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Noel Gallagher

High Flying Birds

Review by Mark Johnson

Noel Gallagher needs no introduction to fans of the world famous, multi-platinum, Manchester, UK band Oasis. He is the former lead guitarist and vocalist of the band, and also the elder brother of fellow band member Liam Gallagher. When Oasis split on 28 August 2009, following a fight between the Gallagher brothers in a backstage area, Noel announced he had quit the band. Liam took off on his own to work with former Oasis members, Gem Archer, Andy Bell, along with Chris Sharrock andJeff Wootton, to form the band Beady Eye. I reviewed that album already here on the Music Street Journal. I am fortunate enough to get a chance to review this, the first solo album from Noel Gallagher.

The album is excellent and a great start, (if Oasis is really over), for Noel’s solo career. Noel combines the Beatles sounds everyone loved with Oasis with the influential style of Ray Davies, once of his idols. You can read my track by track review below. The accompanying DVD includes a great documentary style, narrated by Noel of the “making of” the album, along with the music video for the song, “The Death of You and Me,” and the making of that same music video.

This review is available in book format (hardcover and paperback) in Music Street Journal: 2012  Volume 2 at

Track by Track Review
Everybody’s On the Run

This opens with powerful lyrics which reflect the feeling many have had during the global economic slowdown. The lyrics and driving vocals are juxtaposed to a steady solid rhythm and beat which prevent you from following the downward spiral referenced by the lyrics.  You can feel the freedom to examine and experiment with new ideas and create a unique sound from this opener. Noel even adds a cough to kick things off. The powerful strings and orchestration, as well as Noel’s echoing vocals, surround the soundscape and help add great dramatic effect. Then he delivers the optimist’s chorus: “Hang in there love /You got to hold on / ‘cause everybody’s on the run.” The choir – like voices add another power layer to this masterpiece. The string support brings back memories of some of my classic favorites.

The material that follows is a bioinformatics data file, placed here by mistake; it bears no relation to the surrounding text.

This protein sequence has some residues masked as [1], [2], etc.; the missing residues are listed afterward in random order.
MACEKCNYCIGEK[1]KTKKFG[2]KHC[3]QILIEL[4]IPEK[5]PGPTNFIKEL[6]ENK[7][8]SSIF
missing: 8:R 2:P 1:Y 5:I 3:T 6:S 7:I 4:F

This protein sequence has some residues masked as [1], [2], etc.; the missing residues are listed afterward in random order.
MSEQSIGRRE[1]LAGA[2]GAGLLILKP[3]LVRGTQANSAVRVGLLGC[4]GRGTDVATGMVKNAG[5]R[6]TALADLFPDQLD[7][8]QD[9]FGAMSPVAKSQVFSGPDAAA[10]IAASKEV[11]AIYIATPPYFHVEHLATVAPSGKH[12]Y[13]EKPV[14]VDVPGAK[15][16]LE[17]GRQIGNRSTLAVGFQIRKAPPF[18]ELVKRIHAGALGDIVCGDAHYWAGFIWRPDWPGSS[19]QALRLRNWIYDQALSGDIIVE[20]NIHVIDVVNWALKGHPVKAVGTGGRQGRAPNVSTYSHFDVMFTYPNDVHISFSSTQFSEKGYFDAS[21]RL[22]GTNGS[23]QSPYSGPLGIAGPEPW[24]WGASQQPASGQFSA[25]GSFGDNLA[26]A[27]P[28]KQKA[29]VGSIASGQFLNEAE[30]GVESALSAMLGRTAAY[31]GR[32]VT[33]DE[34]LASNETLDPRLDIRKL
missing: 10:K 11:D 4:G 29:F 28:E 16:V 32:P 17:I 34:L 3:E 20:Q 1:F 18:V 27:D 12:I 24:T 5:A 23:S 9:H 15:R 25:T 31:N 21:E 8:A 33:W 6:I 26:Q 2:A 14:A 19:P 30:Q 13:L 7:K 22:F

Dream On
The second cut helps capture the tough spirit of the album’s release year. Then some Lennon is referenced for effect, “Watching the wheels go round and round,” before the elder Gallagher helps get us through it all with the reminder, “Dream on, was that songbird singing?” The surrounding melodies and orchestration continue to fill the volume of sound available to the listener. Close your eyes and listen to the track a couple of times to catch all the subtle rhythms hidden under the lyrics.
If I had a Gun...
Here is a standout track that may have been in the designs for Oasis, had the brothers and band come back together. Luckily he didn’t wait, and instead, gave us this ballad now. It features some of the best lyrics on the album and the kind of ballad we all remember from Oasis. The music supporting is symphonic and full of enough emotional support for the deep lyrical content.  He opens and closes with an excellent refrain, “If I had a gun I’d shoot a hole in the sun / And love will burn this city down for you.”
The Death of You and Me